Deutch Smart Gun Rant Confirms Intent is Control Not Safety
“Rep. Ted Deutch (D-Fla.) said the development of smart guns should be part of the gun-control conversation, arguing that a gun owner should not be able to fire a gun without some sort of verification like a thumbprint that’s needed to unlock a smartphone,” PJ Media reports. “Deutch also said that there are efforts underway to require gun manufacturers to incorporate smart technology in firearms but that the NRA is standing in the way.”
As they should.
No one warning against development of such firearms is against the technology per se. In a free society, people ought to be able to market and purchase what they want, even if the whole concept is meant to interfere with the function of the gun. Perhaps prospective customers have never pointed a remote control at a garage door or television set and had nothing happen.
But it’s not about safety or reliability anyway, and Deutch knows that, even if the useful idiots he’s swindling out of their rights do not. The people pushing for such mandates are only interested in forcing diktats on those they would disenfranchise, and on restricting their choices.
Deutch knows there are hundreds of millions of guns already in circulation in this country. He knows that what can be put on can be taken off. He knows that criminals will never obey any “gun control” laws, and that guns are even easier to smuggle in than all those illegal aliens he’s busy paving a “pathway to citizenship” for.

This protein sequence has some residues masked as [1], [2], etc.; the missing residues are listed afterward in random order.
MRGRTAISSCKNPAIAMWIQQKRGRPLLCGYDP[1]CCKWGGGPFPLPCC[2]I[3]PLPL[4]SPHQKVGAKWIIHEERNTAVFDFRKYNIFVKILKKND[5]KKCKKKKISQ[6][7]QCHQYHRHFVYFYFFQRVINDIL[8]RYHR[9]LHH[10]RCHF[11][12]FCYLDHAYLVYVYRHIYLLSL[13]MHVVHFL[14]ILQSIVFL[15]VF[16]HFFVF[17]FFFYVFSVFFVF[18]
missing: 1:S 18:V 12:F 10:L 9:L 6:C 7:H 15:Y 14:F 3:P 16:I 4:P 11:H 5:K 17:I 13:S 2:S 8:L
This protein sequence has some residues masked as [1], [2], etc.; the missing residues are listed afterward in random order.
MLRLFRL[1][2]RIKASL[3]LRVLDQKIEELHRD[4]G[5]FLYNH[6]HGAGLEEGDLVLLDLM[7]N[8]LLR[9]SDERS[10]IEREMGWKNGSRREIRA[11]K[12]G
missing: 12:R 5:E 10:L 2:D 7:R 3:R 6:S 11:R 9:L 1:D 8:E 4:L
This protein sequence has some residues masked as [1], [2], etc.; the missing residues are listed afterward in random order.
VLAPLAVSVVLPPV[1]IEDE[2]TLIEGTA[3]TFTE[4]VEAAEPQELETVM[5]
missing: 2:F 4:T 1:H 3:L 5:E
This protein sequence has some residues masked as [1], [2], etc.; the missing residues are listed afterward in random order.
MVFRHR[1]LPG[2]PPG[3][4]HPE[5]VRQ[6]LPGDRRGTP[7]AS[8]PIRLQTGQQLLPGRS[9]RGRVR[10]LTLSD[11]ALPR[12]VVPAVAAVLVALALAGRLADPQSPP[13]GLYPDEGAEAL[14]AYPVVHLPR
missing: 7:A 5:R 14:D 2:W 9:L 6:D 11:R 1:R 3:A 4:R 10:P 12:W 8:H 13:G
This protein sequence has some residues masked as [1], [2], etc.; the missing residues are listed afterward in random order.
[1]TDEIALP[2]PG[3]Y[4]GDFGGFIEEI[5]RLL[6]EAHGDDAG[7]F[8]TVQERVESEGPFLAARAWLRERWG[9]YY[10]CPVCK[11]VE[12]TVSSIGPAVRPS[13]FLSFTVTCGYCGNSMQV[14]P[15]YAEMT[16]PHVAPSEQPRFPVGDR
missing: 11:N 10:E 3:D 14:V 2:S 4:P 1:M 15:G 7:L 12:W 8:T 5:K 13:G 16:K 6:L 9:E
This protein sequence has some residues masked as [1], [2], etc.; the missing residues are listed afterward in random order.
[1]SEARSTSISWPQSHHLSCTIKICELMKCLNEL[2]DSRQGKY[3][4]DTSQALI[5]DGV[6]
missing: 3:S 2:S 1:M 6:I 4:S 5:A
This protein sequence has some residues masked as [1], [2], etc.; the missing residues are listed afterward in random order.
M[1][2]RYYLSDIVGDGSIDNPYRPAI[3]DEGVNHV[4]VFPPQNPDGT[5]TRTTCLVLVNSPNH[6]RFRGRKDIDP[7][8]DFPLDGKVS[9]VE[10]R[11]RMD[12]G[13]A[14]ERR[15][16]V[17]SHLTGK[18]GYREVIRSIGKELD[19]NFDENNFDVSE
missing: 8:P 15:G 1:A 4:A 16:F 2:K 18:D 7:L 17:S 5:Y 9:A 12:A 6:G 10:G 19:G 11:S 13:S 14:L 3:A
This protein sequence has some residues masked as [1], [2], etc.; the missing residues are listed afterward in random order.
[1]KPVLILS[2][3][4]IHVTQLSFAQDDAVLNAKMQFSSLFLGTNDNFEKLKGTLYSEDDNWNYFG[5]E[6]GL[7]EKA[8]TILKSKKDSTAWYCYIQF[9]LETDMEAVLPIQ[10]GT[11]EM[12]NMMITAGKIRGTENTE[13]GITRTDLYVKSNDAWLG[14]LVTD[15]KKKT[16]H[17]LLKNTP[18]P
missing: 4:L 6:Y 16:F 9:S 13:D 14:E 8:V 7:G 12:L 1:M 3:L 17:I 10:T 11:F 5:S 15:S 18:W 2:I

All this is known to those imposing anticipated restrictions like the one enacted in New Jersey, requiring that all handguns in the state incorporate the technology once it becomes available for sale.
There’s another technology danger not too many are talking about (except for a handful of us who have been raising a flag for years). “With a laptop and customised software called CarShark, the researchers disabled the brakes of a regular family car and switched its engine off – while it was moving,” a News.com.au report revealed in 2010. And yes, of course that was being looked into as a requirement, using ending car chases and the ubiquitous “safety” as “justification” for the state exercising total and final control.
Yardarm Technologies has demonstrated a product designed to allow gun owners to remotely track and disable their firearm. Who thinks for a minute that Deutch and his fellow travelers wouldn’t also mandate a shutoff “key” for police?
In a strange way we ought to be grateful to him, for not having the self-control to keep his goal hidden and for revealing yet again that the motives behind such subversion have nothing to do with safety and everything to do with control.
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David Codrea’s opinions are his own. See “Who speaks for Oath Keepers?”